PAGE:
Okay, so when I picked up Inalla, I honestly thought it was a different deck. Some friends had introduced me to Commander a long while back and I had borrowed one of their blue/red spell slinger decks and had a blast. I thought this was it, but was definitely wrong. Playing the pre-con deck, it felt really underwhelming and it performed poorly. I ended up setting it to the side and not touching it for the better part of 6 months. But I eventually picked it up again when I wanted a second commander deck. Grixis has become one of my favorite color combinations. Also, being less experienced at the game format, I am often shy to get my commander out because I feel like it’ll just get targeted. Well, Inalla solved that problem for me at the time. The ability to use Eminence from the Command Zone is hugely valuable and works well for the way this deck plays. Beyond that, I like the concept behind Inalla, as well as the card art, and for those reasons I ended up putting this together. After quite a bit of play with our group, this deck has perfomed well consistently. I’ll have some tweaks and upgrades to it in the future, but for now she does the trick.

Additional Reading

Inalla, Archmage Ritualist – EDHrec

Inalla – MTG Wiki on GamePedia

Got lore on Inalla? Post in in a comment below!

Deck Build – Arixmethes, Slumbering Isle (EDH)


Magic: the Gathering. I’ve been playing MTG for about 5-6 years now and particularly love the EDH (“Commander”) format. My first EDH deck was built for my by a close friend, Preston. A lot of time and love went into that deck and I’ve enjoyed it tremendously. In the past year, I’ve been wanting to build more decks myself and see what I could do. Most recently, I built a new Commander deck from scratch (without basing it off an existing deck list), with Arixmethes, Slumbering Isle at the head.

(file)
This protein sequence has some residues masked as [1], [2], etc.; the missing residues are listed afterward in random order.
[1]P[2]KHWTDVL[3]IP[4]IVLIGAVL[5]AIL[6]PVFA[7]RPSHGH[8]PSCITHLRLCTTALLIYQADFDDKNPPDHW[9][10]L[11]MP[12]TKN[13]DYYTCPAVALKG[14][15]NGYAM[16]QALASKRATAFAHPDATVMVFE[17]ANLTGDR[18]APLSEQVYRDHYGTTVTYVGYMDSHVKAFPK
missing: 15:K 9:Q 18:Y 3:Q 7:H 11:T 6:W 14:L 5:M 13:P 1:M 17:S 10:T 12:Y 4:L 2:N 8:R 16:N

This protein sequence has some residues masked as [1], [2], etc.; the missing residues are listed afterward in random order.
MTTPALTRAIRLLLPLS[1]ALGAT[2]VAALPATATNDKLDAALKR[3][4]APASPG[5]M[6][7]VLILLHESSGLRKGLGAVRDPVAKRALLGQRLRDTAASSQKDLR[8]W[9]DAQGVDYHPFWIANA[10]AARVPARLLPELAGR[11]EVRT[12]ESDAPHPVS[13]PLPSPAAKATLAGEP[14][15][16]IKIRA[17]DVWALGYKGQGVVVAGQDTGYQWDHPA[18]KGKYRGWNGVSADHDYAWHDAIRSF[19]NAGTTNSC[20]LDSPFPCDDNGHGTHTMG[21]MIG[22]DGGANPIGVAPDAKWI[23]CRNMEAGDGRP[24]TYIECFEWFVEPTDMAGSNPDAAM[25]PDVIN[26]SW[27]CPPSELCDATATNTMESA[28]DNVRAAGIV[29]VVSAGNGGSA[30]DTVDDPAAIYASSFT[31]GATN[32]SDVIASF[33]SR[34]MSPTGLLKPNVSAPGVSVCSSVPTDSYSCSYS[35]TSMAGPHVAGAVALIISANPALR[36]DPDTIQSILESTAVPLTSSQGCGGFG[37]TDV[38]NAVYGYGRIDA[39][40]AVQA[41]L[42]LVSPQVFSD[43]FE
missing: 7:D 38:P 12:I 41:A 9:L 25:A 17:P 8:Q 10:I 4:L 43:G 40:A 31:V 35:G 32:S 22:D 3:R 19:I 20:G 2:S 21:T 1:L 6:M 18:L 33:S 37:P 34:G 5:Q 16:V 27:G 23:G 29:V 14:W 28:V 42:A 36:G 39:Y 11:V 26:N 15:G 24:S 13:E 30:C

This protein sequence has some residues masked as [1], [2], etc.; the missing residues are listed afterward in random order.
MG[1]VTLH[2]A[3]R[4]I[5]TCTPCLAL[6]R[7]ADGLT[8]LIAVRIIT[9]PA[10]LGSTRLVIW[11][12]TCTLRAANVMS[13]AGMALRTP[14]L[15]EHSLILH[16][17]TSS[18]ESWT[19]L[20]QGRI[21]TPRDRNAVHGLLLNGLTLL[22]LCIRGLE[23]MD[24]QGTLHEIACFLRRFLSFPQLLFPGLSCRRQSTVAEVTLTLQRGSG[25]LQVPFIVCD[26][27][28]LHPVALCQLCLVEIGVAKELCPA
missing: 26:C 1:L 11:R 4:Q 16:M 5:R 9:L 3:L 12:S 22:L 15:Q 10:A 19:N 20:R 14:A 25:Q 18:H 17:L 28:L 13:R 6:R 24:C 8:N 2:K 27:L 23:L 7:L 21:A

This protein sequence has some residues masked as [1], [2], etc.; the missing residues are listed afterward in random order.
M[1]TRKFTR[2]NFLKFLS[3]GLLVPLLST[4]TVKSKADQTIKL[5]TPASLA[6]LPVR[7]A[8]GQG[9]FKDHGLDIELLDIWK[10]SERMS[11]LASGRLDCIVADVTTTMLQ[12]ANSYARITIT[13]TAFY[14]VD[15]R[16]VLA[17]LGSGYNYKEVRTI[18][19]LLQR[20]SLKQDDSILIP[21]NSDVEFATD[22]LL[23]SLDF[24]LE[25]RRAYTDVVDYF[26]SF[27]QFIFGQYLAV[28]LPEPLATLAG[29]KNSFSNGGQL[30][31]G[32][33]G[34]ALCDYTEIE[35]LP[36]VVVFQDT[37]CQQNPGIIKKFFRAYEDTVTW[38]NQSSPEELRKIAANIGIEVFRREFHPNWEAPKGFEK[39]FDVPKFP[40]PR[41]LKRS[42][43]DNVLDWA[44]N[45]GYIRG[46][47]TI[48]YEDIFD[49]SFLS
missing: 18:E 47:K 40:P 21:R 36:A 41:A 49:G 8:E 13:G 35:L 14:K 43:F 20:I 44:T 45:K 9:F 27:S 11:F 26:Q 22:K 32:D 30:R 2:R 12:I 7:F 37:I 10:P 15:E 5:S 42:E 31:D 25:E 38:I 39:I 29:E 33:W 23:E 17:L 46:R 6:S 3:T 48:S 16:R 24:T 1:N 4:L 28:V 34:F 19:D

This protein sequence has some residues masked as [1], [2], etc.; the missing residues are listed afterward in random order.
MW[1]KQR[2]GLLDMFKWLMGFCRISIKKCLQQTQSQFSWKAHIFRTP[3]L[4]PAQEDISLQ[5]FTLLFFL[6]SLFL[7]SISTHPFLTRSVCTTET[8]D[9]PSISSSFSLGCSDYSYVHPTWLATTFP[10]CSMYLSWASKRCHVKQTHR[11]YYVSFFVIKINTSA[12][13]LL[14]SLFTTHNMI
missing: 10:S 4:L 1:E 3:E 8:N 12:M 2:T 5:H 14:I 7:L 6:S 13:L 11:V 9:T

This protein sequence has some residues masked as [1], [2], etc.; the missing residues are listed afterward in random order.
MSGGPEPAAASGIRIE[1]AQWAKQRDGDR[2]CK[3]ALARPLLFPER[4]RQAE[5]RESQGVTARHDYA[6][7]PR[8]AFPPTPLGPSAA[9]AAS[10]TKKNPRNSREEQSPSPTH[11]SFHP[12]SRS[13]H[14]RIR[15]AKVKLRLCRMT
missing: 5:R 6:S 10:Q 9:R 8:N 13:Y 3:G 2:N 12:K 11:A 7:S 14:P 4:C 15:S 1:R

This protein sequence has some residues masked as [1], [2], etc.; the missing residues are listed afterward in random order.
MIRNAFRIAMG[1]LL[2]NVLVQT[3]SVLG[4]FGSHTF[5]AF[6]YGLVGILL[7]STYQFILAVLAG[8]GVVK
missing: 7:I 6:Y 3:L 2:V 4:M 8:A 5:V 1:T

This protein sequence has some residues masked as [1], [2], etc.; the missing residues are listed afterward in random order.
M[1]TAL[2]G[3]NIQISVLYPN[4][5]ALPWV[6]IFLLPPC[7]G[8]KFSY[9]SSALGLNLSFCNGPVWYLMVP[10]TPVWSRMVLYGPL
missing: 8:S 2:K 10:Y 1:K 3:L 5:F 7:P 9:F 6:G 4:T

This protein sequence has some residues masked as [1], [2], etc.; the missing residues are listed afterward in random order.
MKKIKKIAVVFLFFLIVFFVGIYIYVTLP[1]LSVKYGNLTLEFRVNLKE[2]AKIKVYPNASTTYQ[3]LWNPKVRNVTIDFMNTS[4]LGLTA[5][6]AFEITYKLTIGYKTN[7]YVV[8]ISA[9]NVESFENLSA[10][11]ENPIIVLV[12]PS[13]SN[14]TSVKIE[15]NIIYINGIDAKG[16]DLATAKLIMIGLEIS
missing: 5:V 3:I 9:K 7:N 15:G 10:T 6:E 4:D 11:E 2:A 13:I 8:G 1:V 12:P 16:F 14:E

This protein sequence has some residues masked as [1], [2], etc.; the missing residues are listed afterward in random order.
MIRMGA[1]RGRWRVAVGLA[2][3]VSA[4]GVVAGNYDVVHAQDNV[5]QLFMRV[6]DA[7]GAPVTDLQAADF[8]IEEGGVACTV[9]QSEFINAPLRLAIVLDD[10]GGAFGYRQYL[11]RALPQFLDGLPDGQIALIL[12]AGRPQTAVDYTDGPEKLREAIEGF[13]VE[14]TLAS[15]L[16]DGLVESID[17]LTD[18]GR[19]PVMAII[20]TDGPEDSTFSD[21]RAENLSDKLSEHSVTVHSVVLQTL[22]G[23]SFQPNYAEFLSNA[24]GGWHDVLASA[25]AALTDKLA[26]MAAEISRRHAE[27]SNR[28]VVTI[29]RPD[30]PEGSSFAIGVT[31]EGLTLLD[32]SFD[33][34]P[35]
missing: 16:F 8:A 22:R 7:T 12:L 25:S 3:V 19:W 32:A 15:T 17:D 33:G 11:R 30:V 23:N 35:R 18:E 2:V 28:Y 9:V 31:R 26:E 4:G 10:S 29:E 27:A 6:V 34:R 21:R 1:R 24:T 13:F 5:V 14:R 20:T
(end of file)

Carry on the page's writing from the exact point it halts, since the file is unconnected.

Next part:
Arixmethes, Slumbering Isle Card
Arixmethes, Slumbering Isle Card

The card shown above is fairly self-explanatory. Arixmethes is a legendary Kraken that is not a creature when it enters the battlefield–but a land, due to the slumber counters on it. While Arixmethes sleeps, it only taps to produce {G}{U} mana. But once all slumber counters have been removed from the card, the Isle awakes and becomes a 12/12 Kraken that also still taps for the aforementioned mana. At a converted mana cost of only four–two of which are colorless–Arixmethes is a great ramp spell in the beginning of the game, and a great finishing move at any point thereafter. Here’s my working decklist.

Win Condition(s)

The goal is obviously to win. But how does Arixmethes do that in this deck? A common theme to build around the sleepy island is an army of huge sea creatures featuring Krakens, Leviathans, Octopuses, and Serpents. Other flavors include bounce, Merfolk tribal, +1/+1 counters, lands, X spells, and Keruga companion. But I chose the one other route: cantrips.

A cantrip, in Magic: the Gathering, is a (often low-cost) spell that in addition to any other effect, makes you draw a card. So what’s the goal here?

The deck is loaded with ramp and bonus mana. From things like Mox Diamond and Llanowar Elves which can give you that early mana edge to land finders like Cultivate and many more, there are tons of ways to search your library and put 1-3 lands into play–sometimes untapped! Things like Burgeoning let you continue to ramp during other players’ turns. With each spell that is cast to accomplish this while drawing an extra card, you can continuously roll down those slumber counters on Arixmethes, leaving it at 1 counter until you are in a position to strike.